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camera obscura Answered

i've been trying to figure out how to make a camera obscura. i have seen a diagram of one but i can't find any instruction on how to make one. the cheapest one i've seen for sale is $198. i want one so i can use it to draw, so preferably a small camera obscura as opposed to room sized. does any one know how to make one or where i can get more information on doing so? thank you!!


Please have a look at a book by David Hockney the UK artist who has written a book about this and shows a variety of camera obscura. The book is about art and how even "ancient" artists used them. Sorry can't remember the name of the book but it's well worth a look. Good looking.

okay. thanks for the help. the one that i was trying to make was using a mirror so the image would project straight up, and i could trace from the top of the box. i didn't use a lense though, and that may be where i went wrong.

Yes. A mirror would work fine for projecting to the box's top, but at least one lens is absolutely required. Any old magnifying glass would do.

okay, so i'm having some difficulty with the camera obscura. i placed a mirror inside so the image would project upward (and i bought a magnifying glass). is the image supposed to actually project onto the plexiglass , or are you just using the plexiglass top to have a hard surface to trace onto? and the image that you see is actually just the image that is on the mirror? because the image that i see is just a small round image (about the size of a tennis ball on my paper) that is projected onto the mirror. does this sound right? sorry this is so confusing...but i'm confused!! thanks!

You're right... The Plexiglas is just to create a hard surface to draw on. With a single lens. your only going to get what's within the lens. The further your trace paper is from the lens, the larger (and dimmer) the image will be. Perhaps your box is too small. It sounds like you're having some success! I'd like to see pictures of your work!

Focal length may end up being a problem. I believe that the original camera obscura were pin-hole style, and didn't need a lens but did need a dark room.

Actually, the first camera obscura used a far sighted man's glasses as a lens.

All cameras have lenses, even pin holes. With a large room, just a small hole wouldn't work. They used far sighted glasses. Trust me, this was drilled into use in photo class.

I've used pinhole cameras many times, and the principle is the same as a camera obscura. A camera obscura usually uses a bigger hole and a bigger room. What differentiates it from a normal camera is the fact that it doesn't use a lens.

Pinhole cameras are camera obscuras, not all camera obscuras are pin hole cameras. The smaller the hole, the more focused your picture will be. Making a larger hole would ruin your image. For that reason, large camera obscuras can have a lens, allowing more light while remaining focused. If you like wikipedia, "Some practical camera obscuras use a lens rather than a pinhole because it allows a larger aperture, giving a usable brightness while maintaining focus." http://en.wikipedia.org/wiki/Camera_obscura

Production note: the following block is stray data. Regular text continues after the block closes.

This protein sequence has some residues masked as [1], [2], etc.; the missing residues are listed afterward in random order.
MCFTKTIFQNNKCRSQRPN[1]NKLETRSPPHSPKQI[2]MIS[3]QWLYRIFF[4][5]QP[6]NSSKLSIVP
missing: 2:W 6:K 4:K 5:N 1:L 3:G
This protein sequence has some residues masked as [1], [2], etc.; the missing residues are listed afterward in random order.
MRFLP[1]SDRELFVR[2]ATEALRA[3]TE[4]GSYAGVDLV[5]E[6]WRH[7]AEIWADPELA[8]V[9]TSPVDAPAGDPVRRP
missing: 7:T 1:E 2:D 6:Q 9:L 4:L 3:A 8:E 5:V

I built some drive electrics for Camera Obscurae built by an old friend, we had a very nice flat mirror which could be tilted and spun, which brought light into a very very expensive triplet lens, working at about F10. The resulting field was flat on a 5' diameter table. The triplet cost 5000 USD.

The pin hole ACTS like a lens, giving an image that is in focus at any distance at the expense of the amount of light available due to it's tiny appature.

Start with wikipedia and continue with google

so are you suggesting a longer box? longer cylinder? the one i have is about 11x11 and the cylinder (attached to magnifying glass) is about 5 inches long. is there a way to get the image square, rather than round like the magnifying glass? i have seen some camera obscuras, and it shows the image as square/filling up the plexiglass area.
here's an example:

I'm curious about how many millions of candlepower had to be used to get that picture : ) My own experiments haven't been anywhere near that bright. The focal length of the lens and the distance to the target determine how long the box has to be-that's why the length is adjustable. Making the image square is done by masking off/not looking at the whole image. The use of a cylinder may be blocking/masking the light from the lens, making the image small.

Just found some plans. pdf and the original link to the plans here.

awesome, i'll try it and let ya know how it goes. thanks!

It's actually quite simple. I used to make them when I was a kid. 1) Find a lens 2) Tape it to the end of a short tube (2-3") about the same diameter. 3) Cut a hole into a box the same diameter as the tube and fit the tube into the box. 4) Tape a white sheet of paper on the opposite side of the box to cover the entire opening. 5) Aim the lens at a bright source (like the TV or out a window) and adjust the tube to focus. The picture will be inverted on the paper.

Yes. replacing the paper with clear Plexiglas would allow the use of tracing paper to transfer the image.

As I kid, I was happy with just the image. Kinda cool watching George Reeves upside down. :)

If you want it for drawing, just get an overhead, or an elmo projector.